Art Therapy

What does Art Therapy mean for you?



The creative process involved in expressing one’s self artistically can help people to resolve issues as well as develop and manage their behaviors and feelings. It promotes the reduction of stress, and improves self-esteem and self awareness.

Art therapies are a form of psychotherapy utilising creative procsses, including visual art-making, drama, and dance/movement, with therapeutic intention to improve and promote physical, mental and emotional well-being.

You don’t need to be talented or an artist to receive the benefits, if you don’t know how to implement creative processes for self therapy, there are professionals that can work with you. Art therapy is a form of expressive therapy that uses the creative process of creating art or writing to improve a person’s physical, mental, and emotional well-being.

Art therapy uses art materials, such as paint, pencils, chalk, markers and almost anything else you can think of. Art therapy can consist of any creative process and any type of artistic project that you can think of from visual artworks, to writing, music or dance.

Art therapy involves the creation of art in order to increase awareness of self and others. It helps promote personal development, increases coping skills, and enhances cognitive function. Focusing on the creative process helps to reduce tension, stress and negativity by keeping your mind on more positive and enjoyable tasks.

Art and craft can boost self-esteem and help the artist achieve insight. Art therapy can encourage artists to:

  • Express feelings that may be difficult to verbalise;
  • Explore their imagination and creativity;
  • Develop healthy coping skills and focus;
  • Improve their self-esteem and confidence;
  • Identify and clarify issues and concerns;
  • Increase communication skills;
  • Share in a safe nurturing environment;
  • Improve motor skills and physical co-ordination;
  • Identify blocks to emotional expression and personal growth.

Art that is created with the intention of self exploration allows different outcomes, rather than focussing on a specifically planned finished product. Art is about expressing oneself.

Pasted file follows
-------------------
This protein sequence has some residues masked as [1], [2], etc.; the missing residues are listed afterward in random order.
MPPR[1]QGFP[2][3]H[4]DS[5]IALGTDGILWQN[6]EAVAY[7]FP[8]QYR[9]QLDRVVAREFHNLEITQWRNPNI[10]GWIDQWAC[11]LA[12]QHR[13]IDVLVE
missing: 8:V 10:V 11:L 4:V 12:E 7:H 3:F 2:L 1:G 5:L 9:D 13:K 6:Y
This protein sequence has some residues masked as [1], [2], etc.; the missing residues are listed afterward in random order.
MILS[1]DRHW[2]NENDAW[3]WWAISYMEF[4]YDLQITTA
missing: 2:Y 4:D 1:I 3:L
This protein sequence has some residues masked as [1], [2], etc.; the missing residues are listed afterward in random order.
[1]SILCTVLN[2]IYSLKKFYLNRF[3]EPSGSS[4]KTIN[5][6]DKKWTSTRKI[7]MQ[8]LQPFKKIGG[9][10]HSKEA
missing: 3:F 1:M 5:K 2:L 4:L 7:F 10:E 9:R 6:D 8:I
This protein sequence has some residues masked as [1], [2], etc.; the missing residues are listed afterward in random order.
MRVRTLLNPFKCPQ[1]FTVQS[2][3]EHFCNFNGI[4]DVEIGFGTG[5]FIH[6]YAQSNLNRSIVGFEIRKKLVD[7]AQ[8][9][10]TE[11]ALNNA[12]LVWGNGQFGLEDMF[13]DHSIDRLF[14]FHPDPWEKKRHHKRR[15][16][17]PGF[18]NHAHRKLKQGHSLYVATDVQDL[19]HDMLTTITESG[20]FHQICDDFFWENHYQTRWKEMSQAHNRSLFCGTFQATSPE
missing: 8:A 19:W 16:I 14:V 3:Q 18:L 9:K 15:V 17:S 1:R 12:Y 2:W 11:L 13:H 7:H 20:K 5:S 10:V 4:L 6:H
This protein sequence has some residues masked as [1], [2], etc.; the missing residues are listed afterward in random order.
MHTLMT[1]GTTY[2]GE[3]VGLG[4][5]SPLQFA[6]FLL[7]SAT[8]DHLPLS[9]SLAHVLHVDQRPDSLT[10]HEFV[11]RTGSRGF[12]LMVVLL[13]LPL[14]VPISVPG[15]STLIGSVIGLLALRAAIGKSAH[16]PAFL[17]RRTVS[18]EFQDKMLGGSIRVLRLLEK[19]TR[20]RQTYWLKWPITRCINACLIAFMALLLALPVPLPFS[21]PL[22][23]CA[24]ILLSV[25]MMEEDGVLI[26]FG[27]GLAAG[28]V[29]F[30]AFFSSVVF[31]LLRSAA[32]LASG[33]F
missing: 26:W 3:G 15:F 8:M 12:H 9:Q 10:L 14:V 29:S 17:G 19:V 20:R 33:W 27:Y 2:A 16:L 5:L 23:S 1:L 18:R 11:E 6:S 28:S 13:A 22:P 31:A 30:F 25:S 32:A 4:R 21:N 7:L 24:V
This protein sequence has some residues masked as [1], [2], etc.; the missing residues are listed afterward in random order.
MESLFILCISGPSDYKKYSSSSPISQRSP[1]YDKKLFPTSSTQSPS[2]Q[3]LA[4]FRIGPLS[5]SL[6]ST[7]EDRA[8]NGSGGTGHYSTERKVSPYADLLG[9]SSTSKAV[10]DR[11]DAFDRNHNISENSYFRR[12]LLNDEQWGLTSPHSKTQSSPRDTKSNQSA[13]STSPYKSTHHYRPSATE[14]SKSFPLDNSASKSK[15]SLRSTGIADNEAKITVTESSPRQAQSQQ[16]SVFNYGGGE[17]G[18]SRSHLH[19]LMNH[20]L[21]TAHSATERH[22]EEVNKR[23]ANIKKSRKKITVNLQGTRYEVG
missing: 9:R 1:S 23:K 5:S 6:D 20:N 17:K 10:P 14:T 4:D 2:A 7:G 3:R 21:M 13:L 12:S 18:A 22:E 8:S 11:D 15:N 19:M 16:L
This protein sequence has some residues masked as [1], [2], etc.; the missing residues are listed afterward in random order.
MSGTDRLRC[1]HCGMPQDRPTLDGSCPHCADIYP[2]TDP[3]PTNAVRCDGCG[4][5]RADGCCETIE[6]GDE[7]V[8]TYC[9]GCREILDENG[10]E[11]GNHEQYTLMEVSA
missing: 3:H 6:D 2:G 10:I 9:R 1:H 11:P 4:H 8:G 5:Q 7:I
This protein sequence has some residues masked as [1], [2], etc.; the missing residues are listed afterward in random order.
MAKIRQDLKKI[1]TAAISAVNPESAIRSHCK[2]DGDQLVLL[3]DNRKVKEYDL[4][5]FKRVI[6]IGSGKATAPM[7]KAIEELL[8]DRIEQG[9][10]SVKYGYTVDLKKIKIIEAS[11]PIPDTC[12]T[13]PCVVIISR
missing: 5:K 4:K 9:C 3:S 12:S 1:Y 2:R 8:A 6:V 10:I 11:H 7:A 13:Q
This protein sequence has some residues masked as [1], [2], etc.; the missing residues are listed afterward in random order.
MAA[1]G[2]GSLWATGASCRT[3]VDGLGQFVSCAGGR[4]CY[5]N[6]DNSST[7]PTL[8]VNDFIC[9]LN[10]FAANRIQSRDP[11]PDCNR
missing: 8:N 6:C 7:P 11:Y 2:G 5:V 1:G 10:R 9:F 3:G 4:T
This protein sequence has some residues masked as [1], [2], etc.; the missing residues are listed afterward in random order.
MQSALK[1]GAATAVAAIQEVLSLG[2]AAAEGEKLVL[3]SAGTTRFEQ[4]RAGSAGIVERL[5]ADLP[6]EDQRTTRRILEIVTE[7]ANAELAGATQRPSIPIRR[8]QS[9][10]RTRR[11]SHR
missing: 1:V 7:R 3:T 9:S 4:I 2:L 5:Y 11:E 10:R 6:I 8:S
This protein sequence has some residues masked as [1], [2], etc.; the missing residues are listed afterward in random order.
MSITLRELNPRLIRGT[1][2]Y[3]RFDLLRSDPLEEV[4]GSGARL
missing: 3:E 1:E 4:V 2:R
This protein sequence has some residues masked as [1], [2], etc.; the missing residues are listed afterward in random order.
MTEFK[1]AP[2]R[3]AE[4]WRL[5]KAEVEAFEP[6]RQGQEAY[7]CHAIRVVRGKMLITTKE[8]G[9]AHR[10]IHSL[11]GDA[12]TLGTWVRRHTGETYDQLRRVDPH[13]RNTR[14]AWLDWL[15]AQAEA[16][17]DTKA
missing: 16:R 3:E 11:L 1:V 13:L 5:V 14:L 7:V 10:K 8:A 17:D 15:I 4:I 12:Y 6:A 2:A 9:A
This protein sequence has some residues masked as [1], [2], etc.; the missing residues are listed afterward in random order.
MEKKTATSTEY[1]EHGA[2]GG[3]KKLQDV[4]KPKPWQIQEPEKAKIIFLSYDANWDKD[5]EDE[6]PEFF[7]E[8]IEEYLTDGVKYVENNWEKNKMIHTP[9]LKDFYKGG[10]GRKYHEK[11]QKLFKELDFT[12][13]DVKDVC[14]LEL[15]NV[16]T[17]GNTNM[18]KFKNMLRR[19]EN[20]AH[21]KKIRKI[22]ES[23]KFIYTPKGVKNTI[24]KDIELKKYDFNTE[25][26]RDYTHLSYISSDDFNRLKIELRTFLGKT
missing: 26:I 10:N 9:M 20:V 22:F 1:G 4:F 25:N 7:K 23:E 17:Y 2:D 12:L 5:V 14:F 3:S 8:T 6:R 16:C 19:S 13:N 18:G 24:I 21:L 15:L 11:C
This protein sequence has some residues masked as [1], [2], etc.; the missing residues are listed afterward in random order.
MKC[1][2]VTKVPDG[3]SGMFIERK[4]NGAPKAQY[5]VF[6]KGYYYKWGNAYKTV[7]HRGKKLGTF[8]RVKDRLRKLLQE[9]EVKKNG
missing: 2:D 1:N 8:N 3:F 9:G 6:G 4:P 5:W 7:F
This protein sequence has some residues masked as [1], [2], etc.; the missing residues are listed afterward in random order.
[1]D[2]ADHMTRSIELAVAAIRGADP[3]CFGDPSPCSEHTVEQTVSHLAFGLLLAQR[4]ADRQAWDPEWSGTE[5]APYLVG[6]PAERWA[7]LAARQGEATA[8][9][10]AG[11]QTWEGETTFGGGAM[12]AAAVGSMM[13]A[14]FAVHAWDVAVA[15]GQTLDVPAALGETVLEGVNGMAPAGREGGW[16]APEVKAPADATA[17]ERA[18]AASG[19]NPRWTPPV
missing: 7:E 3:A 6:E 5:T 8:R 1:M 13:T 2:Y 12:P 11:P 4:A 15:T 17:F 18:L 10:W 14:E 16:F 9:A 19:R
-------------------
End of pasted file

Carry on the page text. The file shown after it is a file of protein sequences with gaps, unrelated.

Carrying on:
Self-expression reveals the sources of personal struggle, it helps you examine who or what situations spark emotional or spiritual discomfort. By discovering the barriers to your health and happiness, you have the potential to avoid or manage similar triggers in the future.

Creating a new piece of creative work transforms inner rage, pain, or emotional baggage into something more visual and definable. The creative process can help you visualise your opes and fears, and can make you become aware of emotions and thoughts that shouldn’t be ignored or suppresed. It can help provide a way to ‘vent’ negative emotions and relieve you of some of your stress or anxiety.

You might not always have control over how you react to situations, but when you sit down to create, you are in control, you craete your art how you think it should be. This control, while seeminly a small victory, can boosts your confidence and can greatly enhance the quality of life and the way you see it.

Creative art and craft can increase the artist’s self awareness and open their eyes to empathy towards others. The creative process helps a person cope with symptoms, stress, and traumatic experiences. It can help enhance cognitive abilities; and enjoy the life-affirming pleasures of creating art.

So, how do you use art to help yourself? What is your preferred style of ‘Art Therapy’? How do you express yourself in your art/crafts? Post a comment below and give your input…

If you would like more information on how to use creative processes or art journalling/craft as self-help art therapy, look for my updates in the e-book and guide I am currently writing!


Grace Hwang Lynch, Encouraging Self-Expression Through Art, 2003-2016,
The Australian and New Zealand Arts Therapy Association, 2015,
What is Art Therapy?

Art & Wellness, Creating Art for self expression & healing, Posted April 15, 2012,
Amy Chovan, Creative Healing Through Self-Expression, May-June, 2010,


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